In B-school (that’s Business School for those of you who aren’t familiar with the term) we learned about how the Internet has changed forever the business landscape (although there are some folks out there who still think the Internet is just a fad), and also about the concept of “virtual stores” as an alternative to the traditional “Brick and Mortar” stores.
The concept that was discussed was that for certain goods like electronics, music, videos, etc the consumer doesn’t need to touch, feel, try on the product, and therefore there is little need for actual physical retail locations. Eliminating the retail outlet saves on all sorts of overhead (rent, utilities, certain liability insurance, etc)
Although it is true that the Internet has killed off a number of traditional “brick and mortar” businesses, I have been pondering other low-cost, non-traditional approaches to selling products other than the internet. Here are some interesting other alternative, low-tech approaches I have seen lately:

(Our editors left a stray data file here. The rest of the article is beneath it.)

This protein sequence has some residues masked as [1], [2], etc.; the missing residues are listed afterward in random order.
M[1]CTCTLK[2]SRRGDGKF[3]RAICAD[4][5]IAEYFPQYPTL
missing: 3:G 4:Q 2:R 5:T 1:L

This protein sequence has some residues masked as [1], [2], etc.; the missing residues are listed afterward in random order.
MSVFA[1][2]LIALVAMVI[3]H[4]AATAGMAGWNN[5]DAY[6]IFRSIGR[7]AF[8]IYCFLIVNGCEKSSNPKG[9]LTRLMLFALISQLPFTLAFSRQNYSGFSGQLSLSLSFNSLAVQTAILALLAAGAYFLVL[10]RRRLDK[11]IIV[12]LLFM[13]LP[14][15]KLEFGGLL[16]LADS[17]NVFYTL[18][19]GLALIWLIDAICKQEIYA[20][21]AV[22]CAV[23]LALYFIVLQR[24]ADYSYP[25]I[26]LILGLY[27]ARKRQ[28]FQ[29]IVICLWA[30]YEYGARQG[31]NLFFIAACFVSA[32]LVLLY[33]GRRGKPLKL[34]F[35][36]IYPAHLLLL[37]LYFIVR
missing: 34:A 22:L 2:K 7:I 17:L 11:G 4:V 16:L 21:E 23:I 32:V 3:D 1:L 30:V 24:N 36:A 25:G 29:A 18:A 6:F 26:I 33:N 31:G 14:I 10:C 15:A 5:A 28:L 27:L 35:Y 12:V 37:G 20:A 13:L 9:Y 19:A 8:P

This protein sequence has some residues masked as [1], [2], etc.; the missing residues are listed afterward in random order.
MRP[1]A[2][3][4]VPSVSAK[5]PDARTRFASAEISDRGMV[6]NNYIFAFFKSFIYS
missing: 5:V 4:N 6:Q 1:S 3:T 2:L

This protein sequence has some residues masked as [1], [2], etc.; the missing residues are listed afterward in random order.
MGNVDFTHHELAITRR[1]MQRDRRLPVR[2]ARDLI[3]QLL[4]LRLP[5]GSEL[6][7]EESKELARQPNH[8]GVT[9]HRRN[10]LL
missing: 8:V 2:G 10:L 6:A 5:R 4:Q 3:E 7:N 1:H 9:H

Instead of leasing space for a pet store, why not squat in the Walmart parking lot to sell pets?
Or, another option is to partner with an existing business and sell your products in an existing location. This is particularly beneficial if you have complementary products or services, like putting a car-rental agency counter in an airport, putting a bank in a grocery store, or selling tobacco products in an insurance agency:
Or possibly heavy machinery and furniture:
Anyone need a good diesel engine to go with your loveseat?
Another low-overhead approach is to build a micro-building (essentially a kiosk):
This approach isn’t just for sno-cones:
Another low overhead approach is to use only the most essential equipment materials. Who needs refrigeration, for example?
River cat fillets anyone?